Pattie Lovett-Reid’s financial resolutions for 2018: Part 1
I’m the type of person who makes a New Year’s resolution. I love the start of a new year, new beginnings and a fresh start – and I literally fall into the same trap every year. Like many good intentions, mine don’t always translate into great results. I’m still trying to lose the five pounds I gained a decade ago. But that doesn’t mean I give up trying.
This time last year we talked about building your wealth, one month at a time. If you have good intentions but financially speaking you are struggling, maybe we can give it a try again this year.
Once again I’m breaking down the monthly resolutions, only this time it will be in bite-sized pieces:
January – Commit to taking control of your financial situation. Set financial goals that matter to you. Get excited about saving money.
February – Pay down debt. The holiday bills are rolling in and the debt is piling up. Pay off the most expensive debt first, the one with the highest interest rate. Put away the credit cards and begin the detox process.
March – Focus on other elements of your financial plan. Explore insurance options, estate planning or begin developing an investment strategy.
April – The tax deadline is right around the corner and while it is a little late in the year to get strategic about this, take the time to ensure you are getting the biggest bang for your tax buck. And set yourself up for success next year.
May – Spend less and save more. Enough said here.
June – Become an automatic millionaire. Okay, there is nothing automatic about becoming a millionaire, but you can pay yourself first by having money come directly out of your account and applying it towards debt or into an investment strategy to increase the odds of becoming one.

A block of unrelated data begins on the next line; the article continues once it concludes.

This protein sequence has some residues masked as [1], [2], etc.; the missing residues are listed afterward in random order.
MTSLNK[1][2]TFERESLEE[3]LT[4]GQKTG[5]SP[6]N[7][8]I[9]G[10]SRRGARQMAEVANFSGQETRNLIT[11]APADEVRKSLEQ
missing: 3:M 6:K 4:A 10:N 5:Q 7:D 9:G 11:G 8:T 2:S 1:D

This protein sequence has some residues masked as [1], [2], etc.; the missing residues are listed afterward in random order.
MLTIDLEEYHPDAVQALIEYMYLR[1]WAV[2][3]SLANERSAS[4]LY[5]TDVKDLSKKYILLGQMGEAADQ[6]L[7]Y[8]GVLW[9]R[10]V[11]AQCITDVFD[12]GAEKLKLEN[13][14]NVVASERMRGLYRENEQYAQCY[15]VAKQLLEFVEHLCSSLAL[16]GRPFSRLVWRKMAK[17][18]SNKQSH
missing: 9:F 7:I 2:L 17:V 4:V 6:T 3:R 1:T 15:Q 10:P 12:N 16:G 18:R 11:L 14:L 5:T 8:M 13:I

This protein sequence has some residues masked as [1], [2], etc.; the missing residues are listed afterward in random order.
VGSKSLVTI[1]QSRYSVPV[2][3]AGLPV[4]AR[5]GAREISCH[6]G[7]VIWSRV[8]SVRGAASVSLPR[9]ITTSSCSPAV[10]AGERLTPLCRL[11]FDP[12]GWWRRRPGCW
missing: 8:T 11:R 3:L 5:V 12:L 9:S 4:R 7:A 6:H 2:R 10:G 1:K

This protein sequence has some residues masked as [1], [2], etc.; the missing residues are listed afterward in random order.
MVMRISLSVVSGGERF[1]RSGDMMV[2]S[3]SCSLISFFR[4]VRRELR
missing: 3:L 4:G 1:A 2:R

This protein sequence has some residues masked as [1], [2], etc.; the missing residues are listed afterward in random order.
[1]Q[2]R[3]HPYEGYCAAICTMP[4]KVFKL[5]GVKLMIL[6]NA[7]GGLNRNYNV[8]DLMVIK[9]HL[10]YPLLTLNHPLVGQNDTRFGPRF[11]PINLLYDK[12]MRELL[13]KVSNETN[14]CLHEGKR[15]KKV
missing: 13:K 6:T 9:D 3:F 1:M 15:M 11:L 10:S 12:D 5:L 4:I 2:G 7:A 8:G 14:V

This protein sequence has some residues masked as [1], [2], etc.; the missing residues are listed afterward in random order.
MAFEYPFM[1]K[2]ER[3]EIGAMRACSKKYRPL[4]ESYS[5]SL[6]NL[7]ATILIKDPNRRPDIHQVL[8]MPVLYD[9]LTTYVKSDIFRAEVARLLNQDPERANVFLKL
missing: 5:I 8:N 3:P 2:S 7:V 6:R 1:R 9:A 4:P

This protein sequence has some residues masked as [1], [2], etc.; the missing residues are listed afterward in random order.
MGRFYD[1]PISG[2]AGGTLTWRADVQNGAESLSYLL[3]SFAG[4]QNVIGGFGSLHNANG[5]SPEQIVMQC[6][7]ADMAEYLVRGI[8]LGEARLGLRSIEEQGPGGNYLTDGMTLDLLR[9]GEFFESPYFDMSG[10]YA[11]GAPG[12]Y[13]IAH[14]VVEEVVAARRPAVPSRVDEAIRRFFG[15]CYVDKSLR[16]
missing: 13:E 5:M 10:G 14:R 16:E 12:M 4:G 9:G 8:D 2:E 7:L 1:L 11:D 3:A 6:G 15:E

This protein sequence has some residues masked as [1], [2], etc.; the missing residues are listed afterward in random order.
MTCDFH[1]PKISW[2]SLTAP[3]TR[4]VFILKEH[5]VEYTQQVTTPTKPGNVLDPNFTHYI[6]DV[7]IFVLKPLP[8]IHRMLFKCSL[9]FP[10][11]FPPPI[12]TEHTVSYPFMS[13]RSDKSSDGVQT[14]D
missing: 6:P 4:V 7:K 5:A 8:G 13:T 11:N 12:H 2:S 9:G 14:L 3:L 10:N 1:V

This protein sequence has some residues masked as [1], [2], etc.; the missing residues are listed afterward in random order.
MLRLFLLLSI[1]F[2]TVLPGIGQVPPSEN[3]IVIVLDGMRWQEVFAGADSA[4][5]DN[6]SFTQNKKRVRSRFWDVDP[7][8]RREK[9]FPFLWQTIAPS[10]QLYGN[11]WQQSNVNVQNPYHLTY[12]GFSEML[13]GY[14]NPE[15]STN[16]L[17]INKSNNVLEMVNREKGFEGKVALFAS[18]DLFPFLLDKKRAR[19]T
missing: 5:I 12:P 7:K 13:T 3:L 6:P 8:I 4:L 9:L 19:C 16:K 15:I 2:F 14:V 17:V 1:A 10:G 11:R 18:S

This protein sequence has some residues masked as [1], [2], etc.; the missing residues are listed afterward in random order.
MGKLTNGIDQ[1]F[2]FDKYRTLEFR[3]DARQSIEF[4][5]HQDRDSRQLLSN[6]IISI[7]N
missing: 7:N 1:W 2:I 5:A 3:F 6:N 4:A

July – Review your portfolio to ensure your asset allocation is aligned to who you are as an investor. Make this a year of balance and take the time to figure out your required rate of return versus your desired rate of return.
August – Get insured. Not everyone needs insurance but everyone needs to ask the question, “what would happen to my family if something were to happen to me?” How you answer that question will dictate the type of insurance you should explore.
September – Create a will. No one likes to think about their demise but sadly things happen when you least expect it. My father passed away at 36 of a heart attack. He had a plan in place and while it clearly didn’t replace him, getting through the financial elements were easier than they would have been without the will.
October – Amp up your earning potential if that is important to you. What will it take to take your career to the next level? No one wants to be unbelievably average at what they do.
November – Be mindful of holiday spending.
December – Review, reflect, revise. Repeat.
You might not believe in New Year’s resolutions, so you might prefer to refer to this as an action plan. The only thing I know for sure is if we don’t try to make some changes, there is a 100 per cent chance we will be starting all over again in 2019.